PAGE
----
Outlook and Market Review - Second Quarter 2011

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The economy continues to muddle along with low growth and high unemployment in what hardly feels like the start of the third year of a recovery. According to the advanced announcement by the Bureau of Economic Analysis, second quarter GDP grew at an anemic 1.3% rate (which is already being revised downward as new data come in). Worse yet, first quarter growth was revised down from 1.9% to only 0.4%. Revisions show that the recession in 2008 and 2009 was worse than originally reported. Peak to trough, real GDP fell 5.1% rather than the 4% decline reported in prior announcements. With the revisions, U.S. GDP still remains shy of its pre-recession level. On a year-ago basis, real GDP rose 1.6% in the second quarter, well below the 3% to 4% rate needed to expand jobs. Unemployment remains high with a 9.1 unemployment rate and a falling labor force participation rate. Payroll employment fell by almost 9 million during the downturn while the economy has added back fewer than 2 million jobs, even with massive fiscal and monetary stimulus. Most analysts expected 2011 to be the transition year where GDP growth would exceed 3%. Now, economic conditions in 2011 raises doubt about the sustainability of the recovery with a one in three chance of falling back into a recession.

Financial markets were relatively stable earlier this year with the CBOE Volatility Index (VIX) trading in a narrow range (14.6 - 18.4) prior to June. Global and macroeconomic events starting in June shocked the markets causing the VIX to trade near 25. The tsunami in Japan created a temporary disruption in the global supply chain, largely concentrated in the automobile industry. Concerns over sovereign debt grew worse as the U.S. demonstrated an inability to come to grips with an unsustainable and growing debt burden while the Eurozone debt crisis became more severe. With signs of a weaker than expected U.S. economy, the weight of these events created a roller coaster ride for equities. Neither concerns over a weak economy nor uncertainty over sovereign debt conditions will go away soon, setting a stage for a continued tug of war between risk and reward in financial markets.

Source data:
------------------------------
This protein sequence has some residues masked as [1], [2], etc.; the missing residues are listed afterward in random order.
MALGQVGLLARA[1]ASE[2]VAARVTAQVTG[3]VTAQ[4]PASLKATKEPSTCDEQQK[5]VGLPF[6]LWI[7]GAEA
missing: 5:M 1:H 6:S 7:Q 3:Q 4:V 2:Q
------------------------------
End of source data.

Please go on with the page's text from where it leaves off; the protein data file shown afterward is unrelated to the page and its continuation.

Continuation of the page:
Going forward, sentiment and expectations must improve if the economy is to continue on the path of modest expansion. For the remainder of the year, GDP growth should rebound slightly to about 2%. Inflation continues to rise, but at a rate that will not cause alarm for the Fed or derail the Fed’s plan to keep rates low throughout the year. The flight to safety is keeping interest rates low and the Fed will try to quash any upward movement that would make a recovery more difficult. A real improvement in the fiscal deficit and corresponding reduction in the rate of growth in government debt is unlikely, causing more drag on the economy (see the discussion in the First Quarter Outlook).